At least I now have a large supply of small glass bottles.

A variety of factors interact to influence my opinion on an eating establishment, be it a taco wagon or an upscale restaurant.

The Food

Obviously! But it is much more than just how it tastes, although crappy food can never be balanced by other factors. While all of the elements that go into taste such as quality ingredients and skillful preparation matter greatly, I'm looking for more. How unique is it? I am more likely to drive 50 miles out of my way for some good carnitas than I would be for a great hamburger. How different is it? If you serve me something that I would have never thought of doing, and it's good, I will bow down in homage.


I want prompt service that does not intrude on my dining experience. I don't want to be your best friend and I don't care what your name is. I do want a drink in my hand ASAP, though, and you better make sure my glass is never empty. If you provide good recommendations, you will make me a happy man. The food better be damn good to make up for bad service.


How I rate this one depends upon the restaurant's and the meal's context. It encompasses noise level, background music, the decor and clientele. I will make an effort to point out circumstances in which it might be better to visit a place. Sometimes what works for lunch just doesn't ring my bell at dinner. It is hard to overcome bad ambiance since I cannot enjoy a meal if I'm in a bad mood.


The more expensive a place, the harder I'll grade it on the above factors. All else being equal, a $5 burger is always better than a $10 one.

The Ratings

I will try to visit a place multiple times before I write a review. Sometimes, though, a place is so bad, it only takes once. On the other hand, I would like to bring attention to place that has potential, so I'll flag it with Quick Bite and will follow up later after additional visits.

5 Stars: This is among the most amazing food you will ever eat. I will visit this place as often as I can so I can work my way, continuously, through the menu. You cannot get this rating unless the food is top notch and the ambiance perfectly matches the context. I will over look the occasional service slip, but not if it appears to be systemic.

4 Stars: This is a good place. You will get a very good meal here. This will always be a good fall back option when you're stuck for where to eat out. They offer enough good dishes to allow you to see past the items on the menu aren't that great, how loud the place is, or the fact that their prices are a tad too high.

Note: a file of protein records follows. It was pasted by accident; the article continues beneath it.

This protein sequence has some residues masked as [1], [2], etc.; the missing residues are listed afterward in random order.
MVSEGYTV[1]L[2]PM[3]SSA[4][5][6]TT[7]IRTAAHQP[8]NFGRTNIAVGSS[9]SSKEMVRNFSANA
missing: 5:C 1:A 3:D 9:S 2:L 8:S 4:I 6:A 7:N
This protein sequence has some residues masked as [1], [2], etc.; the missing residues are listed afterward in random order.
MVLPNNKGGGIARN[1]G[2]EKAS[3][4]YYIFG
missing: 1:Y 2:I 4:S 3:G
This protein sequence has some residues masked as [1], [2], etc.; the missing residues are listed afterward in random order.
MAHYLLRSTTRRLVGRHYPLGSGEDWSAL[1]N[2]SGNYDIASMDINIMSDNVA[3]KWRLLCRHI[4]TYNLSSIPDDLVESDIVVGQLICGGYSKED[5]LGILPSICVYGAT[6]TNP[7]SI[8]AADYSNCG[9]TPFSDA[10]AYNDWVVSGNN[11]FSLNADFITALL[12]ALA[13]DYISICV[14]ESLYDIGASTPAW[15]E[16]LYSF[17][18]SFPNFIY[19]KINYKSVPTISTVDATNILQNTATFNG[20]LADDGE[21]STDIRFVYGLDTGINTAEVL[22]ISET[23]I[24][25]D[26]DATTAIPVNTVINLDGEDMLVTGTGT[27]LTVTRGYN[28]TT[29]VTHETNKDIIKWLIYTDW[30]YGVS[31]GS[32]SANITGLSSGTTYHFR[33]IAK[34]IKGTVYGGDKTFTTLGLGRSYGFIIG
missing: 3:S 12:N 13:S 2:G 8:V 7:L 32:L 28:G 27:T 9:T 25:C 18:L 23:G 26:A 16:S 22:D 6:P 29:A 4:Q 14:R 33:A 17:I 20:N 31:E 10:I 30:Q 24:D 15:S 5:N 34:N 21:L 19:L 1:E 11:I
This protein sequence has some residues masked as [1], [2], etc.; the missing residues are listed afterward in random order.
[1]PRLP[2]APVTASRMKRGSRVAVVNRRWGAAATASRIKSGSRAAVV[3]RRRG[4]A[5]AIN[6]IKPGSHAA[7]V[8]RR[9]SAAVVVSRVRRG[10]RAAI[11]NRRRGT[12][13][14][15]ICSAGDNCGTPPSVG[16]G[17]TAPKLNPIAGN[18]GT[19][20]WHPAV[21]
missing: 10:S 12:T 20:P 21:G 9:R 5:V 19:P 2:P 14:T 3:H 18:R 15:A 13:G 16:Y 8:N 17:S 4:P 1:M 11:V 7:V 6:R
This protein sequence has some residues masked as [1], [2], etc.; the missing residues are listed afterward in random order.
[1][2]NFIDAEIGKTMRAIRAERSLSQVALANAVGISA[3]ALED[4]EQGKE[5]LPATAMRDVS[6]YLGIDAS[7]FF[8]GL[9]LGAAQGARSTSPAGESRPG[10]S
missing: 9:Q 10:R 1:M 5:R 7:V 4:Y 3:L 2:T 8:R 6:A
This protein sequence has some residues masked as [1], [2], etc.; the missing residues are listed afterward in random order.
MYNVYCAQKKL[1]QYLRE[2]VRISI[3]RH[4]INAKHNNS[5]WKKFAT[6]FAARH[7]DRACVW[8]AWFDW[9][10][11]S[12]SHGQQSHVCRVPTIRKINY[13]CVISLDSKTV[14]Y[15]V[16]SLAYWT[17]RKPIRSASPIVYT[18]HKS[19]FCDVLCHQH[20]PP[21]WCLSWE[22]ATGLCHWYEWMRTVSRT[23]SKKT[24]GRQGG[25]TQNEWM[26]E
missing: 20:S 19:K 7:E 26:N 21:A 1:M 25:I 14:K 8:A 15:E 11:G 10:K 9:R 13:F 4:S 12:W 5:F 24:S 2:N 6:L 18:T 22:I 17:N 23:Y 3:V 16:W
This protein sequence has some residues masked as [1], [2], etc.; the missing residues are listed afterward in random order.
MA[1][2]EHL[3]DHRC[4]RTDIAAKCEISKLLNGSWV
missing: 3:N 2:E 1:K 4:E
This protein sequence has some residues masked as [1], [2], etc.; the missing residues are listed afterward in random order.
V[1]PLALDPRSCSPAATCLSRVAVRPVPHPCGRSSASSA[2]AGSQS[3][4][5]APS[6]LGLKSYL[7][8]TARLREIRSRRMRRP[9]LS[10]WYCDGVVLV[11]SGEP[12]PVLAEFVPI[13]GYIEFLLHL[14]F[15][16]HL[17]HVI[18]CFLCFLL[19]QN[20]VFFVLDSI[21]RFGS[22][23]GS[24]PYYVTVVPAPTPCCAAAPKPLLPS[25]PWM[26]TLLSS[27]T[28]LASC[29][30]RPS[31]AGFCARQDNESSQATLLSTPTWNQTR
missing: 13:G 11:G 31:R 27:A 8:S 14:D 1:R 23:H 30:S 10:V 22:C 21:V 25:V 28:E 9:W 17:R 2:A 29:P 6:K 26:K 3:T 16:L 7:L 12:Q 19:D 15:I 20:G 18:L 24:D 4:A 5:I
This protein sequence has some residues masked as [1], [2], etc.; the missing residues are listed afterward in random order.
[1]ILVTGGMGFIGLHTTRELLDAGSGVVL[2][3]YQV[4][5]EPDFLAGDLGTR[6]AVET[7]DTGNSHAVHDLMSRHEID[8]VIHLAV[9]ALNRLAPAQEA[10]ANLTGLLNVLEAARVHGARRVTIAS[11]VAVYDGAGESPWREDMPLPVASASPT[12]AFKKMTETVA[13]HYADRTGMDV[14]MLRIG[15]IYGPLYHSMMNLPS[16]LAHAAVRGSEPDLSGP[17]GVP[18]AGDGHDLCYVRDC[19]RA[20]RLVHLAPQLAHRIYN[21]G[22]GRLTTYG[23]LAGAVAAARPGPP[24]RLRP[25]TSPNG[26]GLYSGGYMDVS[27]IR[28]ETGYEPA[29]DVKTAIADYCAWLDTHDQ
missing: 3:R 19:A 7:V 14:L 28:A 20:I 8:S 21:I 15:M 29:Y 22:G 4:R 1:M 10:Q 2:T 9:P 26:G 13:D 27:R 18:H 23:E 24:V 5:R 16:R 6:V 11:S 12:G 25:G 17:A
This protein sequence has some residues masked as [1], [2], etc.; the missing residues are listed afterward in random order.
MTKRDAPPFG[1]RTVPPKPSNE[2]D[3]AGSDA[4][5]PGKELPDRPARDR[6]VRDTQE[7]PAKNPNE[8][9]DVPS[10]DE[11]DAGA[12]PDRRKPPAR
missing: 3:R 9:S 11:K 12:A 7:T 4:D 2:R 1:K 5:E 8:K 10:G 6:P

3 Stars: Eh. I don't feel like I wasted my money, but I probably won't come back here. If you have no other options, I suppose. Likely, the low price allows you to stomach the less than stellar food or consistently bad service.

2 Stars: This place sucks. I finished my meal, but I was not enthused. This place must be avoided!

1 Stars: Why is this place in business? I didn't finish my meal either because the food was inedible or the service was catastrophically bad. I don't need to tell you to avoid this place, since it will probably be shut down soon.

Hi, my name is Bill Lenoir and I seek joy in every bite I take. I am not defined by what I won't eat, but, rather, what I will. Which is to say, anything and everything. Good food and drink stimulate not only all 5 of my senses, but my brain, too:

  • What is this?
  • What are the ingredients, flavors, aromas, textures?
  • How was it made?
  • Is it something I can do? Or, can I talk my wife into doing it?
  • Where is it from?
  • How did this come about?
  • Is there a story behind it?

I resist the title of foodie. Although I do enjoy gourmet foods and seek the unusual, I will not look down on anything that tastes good, even if it comes from a can. For this reason, I promise to make a good faith effort not to mock the tastes of others, but to learn why someone enjoys something that I currently do not. Am I missing something?

I will share with you all that I learn in my quest for good food. I will write reviews, provide recipes that I've enjoyed, rant about various topics and even recount interesting meals in literature or the movies. All I ask in return is that you don't yuk my yum.